Sean Nós Dancing

17 Apr

It was such a delight having Siobhán Doyle in class. I am an avid music supporter and thoroughly enjoy learning about all types of music. Specifically, though, these last four months teaching me all about the different types of Irish music.

 Ever since class, I have been keenly aware of Sean Nós. It seems as if it has been popping up in the Pubs a lot more lately as well. Not being an Irish Gaelic speaker myself, I didn’t know what Sean Nós stood for, so I was slightly confused by what exactly it meant. I knew Siobhán Doyle had quickly demonstrated a form of Sean Nós dance, but beyond that I was clueless; all I knew was that I thoroughly enjoyed it. In its simplest form, Sean Nós stands for “old style,” which is why it is closely associated with the old style or “traditional” Irish music, although it can take on many forms of style.  I did a little more research on different Sean Nós dances. Below will be many video links that inspired my opinion on the dance itself. I’ve spent a few days just watching and listening to the following videos—maybe even trying the dance myself.

  https://www.youtube.com/watch?v=svZvAfGQ3J4

 The first video is in black and white, indicating that it’s probably an older video. It is just a man surrounded by a group of people dancing away, it seems as if he is putting very little effort in to it, while still producing a flawless dance. This video makes me smile. The music is uplifting and the dancing man is exquisite.

 https://www.youtube.com/watch?NR=1&v=H3p_B3rcB_8&feature=endscreen

 The second video is quite different from the first at first glance. It appears that the video posted is filmed by an audience member in the pub. The environment is upbeat, cameras are flashing, and the dancer is again, great at Sean Nós dancing.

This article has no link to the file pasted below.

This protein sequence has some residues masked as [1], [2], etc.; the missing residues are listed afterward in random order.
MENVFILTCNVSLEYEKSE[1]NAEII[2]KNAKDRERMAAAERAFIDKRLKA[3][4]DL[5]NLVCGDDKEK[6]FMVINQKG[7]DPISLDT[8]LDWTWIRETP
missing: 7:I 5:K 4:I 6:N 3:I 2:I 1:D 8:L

https://www.youtube.com/watch?NR=1&feature=endscreen&v=rb94F08AEpI

The last video I will show is the one with the younger kids doing the Sean Nós dance. It’s a similar environment to the first one, but with a larger noticeable audience surrounding the two kids who start off the show. I am thoroughly impressed with these kids’ ability to dance. I am a tad bit jealous myself. But what happens throughout the entire video is what the Americans would call a “Dance Off.” All types of people and groups are taking their turn at the spotlight and doing quite a great job. 

All these videos have common parts: similar dance “moves,” fun happy crowds, Irish “traditional music,” and a desire building up inside of me to just dance. Something entertaining that I have done with all these videos is played them at the same time with the screens all lined up in a row. The song they dance to is not the same, but the style of dance is very similar. In all honestly, I have even tried the Sean Nós dancing in the privacy of my own room, but it didn’t quite work for me. I don’t know if it has to do with the fact that I’m not at all Irish or if I missed out on learning during a childhood filled with this dancing, but unfortunately, Sean Nós dancing will not be something I make a career or even a fun hobby. I might try out lilting, river dancing, the flute or the bodhrán. No matter what, I cannot get away from my love for music, even if the dancing part doesn’t come naturally to me. I definitely plan on going home to my friends and showing them videos and telling them all about my adventures into the Irish music world.

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